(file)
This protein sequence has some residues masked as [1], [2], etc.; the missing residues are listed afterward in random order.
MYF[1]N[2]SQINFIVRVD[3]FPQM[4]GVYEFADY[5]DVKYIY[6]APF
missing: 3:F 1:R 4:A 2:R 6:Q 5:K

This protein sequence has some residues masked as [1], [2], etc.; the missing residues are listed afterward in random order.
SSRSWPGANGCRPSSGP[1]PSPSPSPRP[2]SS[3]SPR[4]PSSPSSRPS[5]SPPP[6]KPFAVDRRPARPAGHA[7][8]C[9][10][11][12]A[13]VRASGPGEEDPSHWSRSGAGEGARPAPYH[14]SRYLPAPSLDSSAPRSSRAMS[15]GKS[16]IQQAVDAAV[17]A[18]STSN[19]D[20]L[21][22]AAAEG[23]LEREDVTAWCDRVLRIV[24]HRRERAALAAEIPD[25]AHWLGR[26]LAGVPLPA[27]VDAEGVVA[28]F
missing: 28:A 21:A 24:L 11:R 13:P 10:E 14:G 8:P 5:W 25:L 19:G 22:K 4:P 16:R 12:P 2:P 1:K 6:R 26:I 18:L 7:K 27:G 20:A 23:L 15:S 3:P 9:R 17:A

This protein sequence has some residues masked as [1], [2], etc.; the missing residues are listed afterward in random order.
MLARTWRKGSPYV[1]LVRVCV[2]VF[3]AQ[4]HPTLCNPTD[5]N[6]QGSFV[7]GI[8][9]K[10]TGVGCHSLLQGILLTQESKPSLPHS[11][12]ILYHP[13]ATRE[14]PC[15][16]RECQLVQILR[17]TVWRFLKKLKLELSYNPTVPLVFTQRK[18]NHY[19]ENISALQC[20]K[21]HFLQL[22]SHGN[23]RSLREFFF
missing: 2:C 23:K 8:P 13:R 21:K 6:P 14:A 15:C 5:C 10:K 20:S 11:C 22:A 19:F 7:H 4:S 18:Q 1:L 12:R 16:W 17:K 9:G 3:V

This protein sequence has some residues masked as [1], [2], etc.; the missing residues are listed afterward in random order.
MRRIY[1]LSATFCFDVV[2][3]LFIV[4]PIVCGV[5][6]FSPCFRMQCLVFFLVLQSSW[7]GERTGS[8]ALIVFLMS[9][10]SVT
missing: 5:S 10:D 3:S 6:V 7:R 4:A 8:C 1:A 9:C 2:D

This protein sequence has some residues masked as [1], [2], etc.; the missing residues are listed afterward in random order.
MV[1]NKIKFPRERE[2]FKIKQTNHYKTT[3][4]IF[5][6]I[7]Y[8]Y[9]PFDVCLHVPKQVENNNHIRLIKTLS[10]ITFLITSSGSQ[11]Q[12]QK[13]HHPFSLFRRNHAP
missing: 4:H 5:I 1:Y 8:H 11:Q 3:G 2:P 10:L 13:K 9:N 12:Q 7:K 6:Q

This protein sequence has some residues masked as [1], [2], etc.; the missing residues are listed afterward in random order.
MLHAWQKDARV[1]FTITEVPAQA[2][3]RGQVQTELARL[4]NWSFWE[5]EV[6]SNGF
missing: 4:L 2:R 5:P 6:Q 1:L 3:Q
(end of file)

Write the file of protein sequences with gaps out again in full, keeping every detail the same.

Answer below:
This protein sequence has some residues masked as [1], [2], etc.; the missing residues are listed afterward in random order.
MYF[1]N[2]SQINFIVRVD[3]FPQM[4]GVYEFADY[5]DVKYIY[6]APF
missing: 3:F 1:R 4:A 2:R 6:Q 5:K

This protein sequence has some residues masked as [1], [2], etc.; the missing residues are listed afterward in random order.
SSRSWPGANGCRPSSGP[1]PSPSPSPRP[2]SS[3]SPR[4]PSSPSSRPS[5]SPPP[6]KPFAVDRRPARPAGHA[7][8]C[9][10][11][12]A[13]VRASGPGEEDPSHWSRSGAGEGARPAPYH[14]SRYLPAPSLDSSAPRSSRAMS[15]GKS[16]IQQAVDAAV[17]A[18]STSN[19]D[20]L[21][22]AAAEG[23]LEREDVTAWCDRVLRIV[24]HRRERAALAAEIPD[25]AHWLGR[26]LAGVPLPA[27]VDAEGVVA[28]F
missing: 28:A 21:A 24:L 11:R 13:P 10:E 14:G 8:P 5:W 25:L 19:G 22:K 4:P 16:R 12:P 2:P 1:K 6:R 26:I 18:L 7:K 27:G 20:A 23:L 15:S 3:P 9:R 17:A

This protein sequence has some residues masked as [1], [2], etc.; the missing residues are listed afterward in random order.
MLARTWRKGSPYV[1]LVRVCV[2]VF[3]AQ[4]HPTLCNPTD[5]N[6]QGSFV[7]GI[8][9]K[10]TGVGCHSLLQGILLTQESKPSLPHS[11][12]ILYHP[13]ATRE[14]PC[15][16]RECQLVQILR[17]TVWRFLKKLKLELSYNPTVPLVFTQRK[18]NHY[19]ENISALQC[20]K[21]HFLQL[22]SHGN[23]RSLREFFF
missing: 2:C 23:K 8:P 13:R 21:K 6:P 14:A 15:C 5:C 10:K 20:S 11:C 22:A 19:F 7:H 4:S 18:Q 1:L 12:R 16:W 17:K 9:G 3:V

This protein sequence has some residues masked as [1], [2], etc.; the missing residues are listed afterward in random order.
MRRIY[1]LSATFCFDVV[2][3]LFIV[4]PIVCGV[5][6]FSPCFRMQCLVFFLVLQSSW[7]GERTGS[8]ALIVFLMS[9][10]SVT
missing: 5:S 10:D 3:S 6:V 7:R 4:A 8:C 1:A 9:C 2:D

This protein sequence has some residues masked as [1], [2], etc.; the missing residues are listed afterward in random order.
MV[1]NKIKFPRERE[2]FKIKQTNHYKTT[3][4]IF[5][6]I[7]Y[8]Y[9]PFDVCLHVPKQVENNNHIRLIKTLS[10]ITFLITSSGSQ[11]Q[12]QK[13]HHPFSLFRRNHAP
missing: 4:H 5:I 1:Y 8:H 11:Q 3:G 2:P 10:L 13:K 9:N 12:Q 7:K 6:Q

This protein sequence has some residues masked as [1], [2], etc.; the missing residues are listed afterward in random order.
MLHAWQKDARV[1]FTITEVPAQA[2][3]RGQVQTELARL[4]NWSFWE[5]EV[6]SNGF
missing: 4:L 2:R 5:P 6:Q 1:L 3:Q